Album: Lemonade (2016)
Charted: 33 11
  • This song finds Beyoncé calling out her husband Jay Z for his alleged infidelity:

    Sorry, I ain't sorry
    Sorry, I ain't sorry
    I ain't sorry, nigga, nah

    Beyoncé is not apologizing for her anger. She doesn't care about the consequence of her rage.
  • Beyoncé ends the song with the declaration:

    He only want me when I'm not there
    He better call Becky with the good hair

    Jay-Z has had a close relationship with Dutch-Indian fashion designer Rachel Roy for several years and in 2014, sources reported that Roy was being flirtatious with the rap mogul at a party. Afterwards, surveillance footage emerged showing Beyonce's sister Solange lashing out at Jay Z in an elevator.

    After Lemonade premiered, there was speculation among the Beyhive that Beyoncé was pointing her finger at Roy with her "Becky with the good hair" lyric.

    Roy took to Instagram to deny she is the woman that the pop star is referencing. "I respect love, marriages, families and strength," she wrote. "What shouldn't be tolerated by anyone, no matter what, is bullying, of any kind."

    Bey previously referenced the elevator incident on her "Flawless" remix when she sung: "We escalate, up in this bitch like elevators, of course sometime s--t go down when there's a billion dollars on an elevator."
  • Beyoncé wrote the song with singer-songwriter Wynter Gordon and Brooklyn multimedia artist Melo-X. The trio also helmed the track, along with "Flawless" producer Hit-Boy.

    According to Melo-X, the tune was written in the summer of 2015. He recalled to Pitchfork:

    "That track was kind of like creating a vibe in the studio. We were just working on a lot of stuff and the idea came up pretty simple. It was just some cool keys, drum patterns, and we started putting down vocal ideas and lyric ideas. And throughout the month we added to it and Hit-Boy came in and sprinkled all these different sounds and layers to it and made it come together fully."

    "We created that vibe together. It plays a key part in the record because I think it's at a vital point in the record. It's all these different emotions and different sounds and different layers."
  • The song's music video features a cameo from Serena Williams. The tennis champion explained to the New York Daily News that she had known the clip's director, Dikayl Rimmasch, since she was nine years old. "I know Beyoncé pretty well, so they were like, 'We would love for you to be in this particular song," she added. "It's about strength and it's about courage, and that's what we see you as.'"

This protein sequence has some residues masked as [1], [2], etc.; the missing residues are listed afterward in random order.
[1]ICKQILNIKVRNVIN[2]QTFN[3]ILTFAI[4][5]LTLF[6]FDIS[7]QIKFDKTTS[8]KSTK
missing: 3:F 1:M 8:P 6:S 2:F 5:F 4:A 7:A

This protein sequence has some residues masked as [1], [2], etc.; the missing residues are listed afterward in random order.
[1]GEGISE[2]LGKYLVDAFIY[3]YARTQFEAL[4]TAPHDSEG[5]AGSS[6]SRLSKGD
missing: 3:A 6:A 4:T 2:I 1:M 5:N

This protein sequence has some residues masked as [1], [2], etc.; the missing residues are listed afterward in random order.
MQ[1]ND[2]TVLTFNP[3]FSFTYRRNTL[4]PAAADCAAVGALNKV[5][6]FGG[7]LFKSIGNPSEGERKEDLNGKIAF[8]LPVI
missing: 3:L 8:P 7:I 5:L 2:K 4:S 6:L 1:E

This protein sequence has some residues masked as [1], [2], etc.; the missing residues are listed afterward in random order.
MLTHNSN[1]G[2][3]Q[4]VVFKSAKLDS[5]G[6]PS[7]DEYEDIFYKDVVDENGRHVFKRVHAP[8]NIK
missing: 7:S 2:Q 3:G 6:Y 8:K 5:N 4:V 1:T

We see Williams demonstrate her twerking skills. "She told me that she just wants me to dance, like just be really free and just dance like nobody's looking and go all out," the tennis star said. "So that wasn't easy in the beginning, but then it got easier. ... I thought that particular song on the visual album was really a strong song, and it was also really fun at the same time."
  • According to co-writer Wynter Gordon, Becky isn't anyone in particular. "I laughed, like this is so silly. Where are we living?" Gordon said to Entertainment Weekly about the online speculation regarding the identity of Beyoncé's supposed rival. "I was like, 'What day in age from that lyric do you get all of this information? Is it really telling you all that much, accusing people?'"
  • Laverne Cox almost landed a role in the song's music video. Beyonce's mother, Tina Knowles, called the transgender star asking if she'd be interested in making an appearance in the promo. Cox was keen on the idea but was too busy shooting her role of Rocky Horror Picture Show villain Dr. Frank-N-Furter. The actress told Access Hollywood:

    "She's (Tina) like, 'Could you make a video of yourself with some great lighting... I know you're shooting... and could you get the DP (director of photography) to shoot you saying I'm not sorry in the camera?'

    They were just gonna try to do it at the last minute; they wanted to get me and other powerful women doing this... I was like, 'Well, I'm shooting this movie... I'm in this very specific costume. And then Beyoncé had to deliver the album and so they scrapped the idea."


Be the first to comment...

Women Who RockSong Writing

Evelyn McDonnell, editor of the book Women Who Rock, on why the Supremes are just as important as Bob Dylan.

Five Rockers Who Rolled With The DevilSong Writing

Just how much did these monsters of rock dabble in the occult?

Tim Butler of The Psychedelic FursSongwriter Interviews

Tim and his brother Richard are the Furs' foundation; Tim explains how they write and tells the story of "Pretty In Pink."

Chris Robinson of The Black CrowesSongwriter Interviews

"Great songwriters don't necessarily have hit songs," says Chris. He's written a bunch, but his fans are more interested in the intricate jams.

Jack Tempchin - "Peaceful Easy Feeling"They're Playing My Song

When a waitress wouldn't take him home, Jack wrote what would become one of the Eagles most enduring hits.

P.F. SloanSongwriter Interviews

P.F. was a teenager writing hits and playing on tracks for Jan & Dean when he wrote a #1 hit that got him blackballed.